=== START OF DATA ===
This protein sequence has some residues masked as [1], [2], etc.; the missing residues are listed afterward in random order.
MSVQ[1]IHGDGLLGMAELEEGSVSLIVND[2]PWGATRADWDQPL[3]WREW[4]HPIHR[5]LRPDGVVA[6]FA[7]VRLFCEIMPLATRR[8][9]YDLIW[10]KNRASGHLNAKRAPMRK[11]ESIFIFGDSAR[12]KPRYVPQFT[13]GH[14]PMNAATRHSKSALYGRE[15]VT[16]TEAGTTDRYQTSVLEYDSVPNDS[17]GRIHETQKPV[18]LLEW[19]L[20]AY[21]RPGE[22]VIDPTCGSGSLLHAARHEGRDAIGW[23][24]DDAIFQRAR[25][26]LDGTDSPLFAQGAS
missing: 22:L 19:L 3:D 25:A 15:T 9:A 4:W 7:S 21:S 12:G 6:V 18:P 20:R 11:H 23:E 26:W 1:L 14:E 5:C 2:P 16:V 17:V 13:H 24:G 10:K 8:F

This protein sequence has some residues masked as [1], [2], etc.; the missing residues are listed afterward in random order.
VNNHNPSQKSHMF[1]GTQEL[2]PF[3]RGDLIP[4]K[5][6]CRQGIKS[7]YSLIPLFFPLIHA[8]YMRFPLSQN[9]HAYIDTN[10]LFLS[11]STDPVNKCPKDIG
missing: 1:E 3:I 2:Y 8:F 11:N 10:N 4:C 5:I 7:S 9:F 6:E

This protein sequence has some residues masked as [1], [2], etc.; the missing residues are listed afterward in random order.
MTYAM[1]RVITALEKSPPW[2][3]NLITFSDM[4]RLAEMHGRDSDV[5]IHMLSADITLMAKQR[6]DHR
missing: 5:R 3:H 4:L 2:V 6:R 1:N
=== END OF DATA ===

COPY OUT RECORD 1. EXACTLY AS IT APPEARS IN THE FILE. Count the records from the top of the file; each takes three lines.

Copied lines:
This protein sequence has some residues masked as [1], [2], etc.; the missing residues are listed afterward in random order.
MSVQ[1]IHGDGLLGMAELEEGSVSLIVND[2]PWGATRADWDQPL[3]WREW[4]HPIHR[5]LRPDGVVA[6]FA[7]VRLFCEIMPLATRR[8][9]YDLIW[10]KNRASGHLNAKRAPMRK[11]ESIFIFGDSAR[12]KPRYVPQFT[13]GH[14]PMNAATRHSKSALYGRE[15]VT[16]TEAGTTDRYQTSVLEYDSVPNDS[17]GRIHETQKPV[18]LLEW[19]L[20]AY[21]RPGE[22]VIDPTCGSGSLLHAARHEGRDAIGW[23][24]DDAIFQRAR[25][26]LDGTDSPLFAQGAS
missing: 22:L 19:L 3:D 25:A 15:T 9:A 4:W 7:S 21:S 12:G 6:V 18:P 20:R 11:H 23:E 26:W 1:L 14:E 5:C 2:P 16:V 17:V 13:H 24:G 10:K 8:F